Preserving Umbilical Cord Blood for Long Term Use
How long should you store your child’s stem cells? Many parents wonder how long they should store their child’s umbilical stem cells. Researchers have discovered that the lifesaving characteristics of these stem cells can also benefit adults. Crystal Day, a 30-year-old architect from Seattle was first diagnosed with acute myeloid leukemia in 2010. Originally, she […]
How long should you store your child’s stem cells?
Many parents wonder how long they should store their child’s umbilical stem cells. Researchers have discovered that the lifesaving characteristics of these stem cells can also benefit adults.
Crystal Day, a 30-year-old architect from Seattle was first diagnosed with acute myeloid leukemia in 2010. Originally, she had undergone chemotherapy to treat the disease. After 3 years of remission, her doctor discovered that her cancer had returned. They informed Day that chemotherapy alone would not work. If she wanted to actually beat the leukemia, she would need to have a stem cell transplant.
Crystal was approached by Dr. Colleen Delaney from the Fred Hutchinson Cancer Research Center about treating her leukemia with umbilical stem cells. With assistance through the Seattle Cancer Care Alliance, Day received her cord blood transplant and has been leukemia-free for almost two years. “The adaptive nature of the cells, and low side effects from the transplant, have given many patients like Day a second chance at life” says Delaney, a champion of cord blood stem cells for the past 15 years.
The product — more fully described as an ex vivo expanded umbilical cord blood stem cell product — uses blood stem and progenitor cells from umbilical cord blood. These stem cells have the potential to develop into any blood or immune cell the body needs.
The infusions of cord blood and expanded cell product are given through an IV, much like any blood transfusion. Once transplanted, Day’s new cells engrafted more quickly than average — about two weeks later — and she was out of the hospital in just four weeks.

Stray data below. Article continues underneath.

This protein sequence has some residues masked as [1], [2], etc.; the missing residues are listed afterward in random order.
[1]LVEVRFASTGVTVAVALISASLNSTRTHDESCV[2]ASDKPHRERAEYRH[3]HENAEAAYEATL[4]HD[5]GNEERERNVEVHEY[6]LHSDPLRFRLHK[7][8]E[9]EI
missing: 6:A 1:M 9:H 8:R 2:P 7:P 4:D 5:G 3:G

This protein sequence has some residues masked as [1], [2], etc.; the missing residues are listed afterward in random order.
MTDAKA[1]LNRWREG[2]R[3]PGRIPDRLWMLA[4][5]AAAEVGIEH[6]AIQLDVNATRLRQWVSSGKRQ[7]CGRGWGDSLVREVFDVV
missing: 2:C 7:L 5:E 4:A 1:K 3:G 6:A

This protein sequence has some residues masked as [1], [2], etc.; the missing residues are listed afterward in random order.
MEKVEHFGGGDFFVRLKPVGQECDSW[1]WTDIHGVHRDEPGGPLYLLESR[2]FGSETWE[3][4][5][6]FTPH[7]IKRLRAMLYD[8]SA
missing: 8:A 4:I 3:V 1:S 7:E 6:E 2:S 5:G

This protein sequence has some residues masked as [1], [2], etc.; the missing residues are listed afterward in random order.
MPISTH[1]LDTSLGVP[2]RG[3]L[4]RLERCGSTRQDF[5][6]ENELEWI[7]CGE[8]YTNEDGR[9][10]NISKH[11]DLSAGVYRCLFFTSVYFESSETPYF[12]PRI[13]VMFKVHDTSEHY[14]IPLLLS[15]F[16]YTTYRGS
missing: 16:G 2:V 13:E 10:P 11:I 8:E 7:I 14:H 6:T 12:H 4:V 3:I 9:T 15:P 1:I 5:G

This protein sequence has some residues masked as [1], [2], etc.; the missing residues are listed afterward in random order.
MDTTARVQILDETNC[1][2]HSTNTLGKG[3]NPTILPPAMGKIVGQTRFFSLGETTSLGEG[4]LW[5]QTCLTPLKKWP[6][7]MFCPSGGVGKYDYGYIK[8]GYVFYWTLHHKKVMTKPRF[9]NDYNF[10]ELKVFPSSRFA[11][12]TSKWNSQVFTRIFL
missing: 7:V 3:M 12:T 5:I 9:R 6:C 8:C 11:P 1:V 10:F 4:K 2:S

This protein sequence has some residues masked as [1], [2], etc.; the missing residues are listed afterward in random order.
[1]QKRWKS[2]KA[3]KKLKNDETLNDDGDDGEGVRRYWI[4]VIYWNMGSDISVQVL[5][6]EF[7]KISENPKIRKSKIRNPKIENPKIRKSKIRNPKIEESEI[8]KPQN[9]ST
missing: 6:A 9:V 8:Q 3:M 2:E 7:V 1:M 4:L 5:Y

Day said she wished that she had the cord blood stem cells option with her first bout with leukemia.
For Gregg Gordon, it started with two bumps under his chin that would not go away. After meeting with his doctor, the 49-year-old New York father of two discovered he had leukemia. With limited options for a bone marrow transplant – Gregg learned about the innovations in cord blood stem cells therapy. Gordon was treated with a new cord blood stem cell product designed to reduce his risk of complications and speed his recovery.
People with blood cancers like Crystal Day and Gregg Gordon traditionally have undergone chemotherapy to eradicate the blood cells that are causing the cancer. The collateral damage is that most, if not all their healthy blood cells are destroyed too. The stem cells from cord blood are used to repopulate the patient’s circulatory system with healthy blood cells and can help finish off any remaining cancer cells that survived the chemotherapy.
Research has shown that umbilical cord stem cells trigger rapid production of CD4 cells, the white blood cells that orchestrate the immune system response to infectious particles, like cancer cells, which attack the body. These recent studies have shown that umbilical cord blood stem cells not only engraft at higher rates (reducing the risk of graft versus host disease – GvHD) but also kill cancer more quickly than adult stem cells.
By storing your baby’s cord blood and cord tissue, you have the ability to help your child throughout their lifetime.
- ‘Something everyone can get’: New spinoff to commercialize cord blood stem cell therapies
Dec. 3, 2015 By Susan Keown / Fred Hutch News Service
THE CONTENT OF THIS ARTICLE DOES NOT PROVIDE MEDICAL ADVICE. It is intended for general informational purposes only and is not a substitute for professional medical advice or treatment. If you have a medical emergency or question, immediately call your doctor or dial 911 for assistance.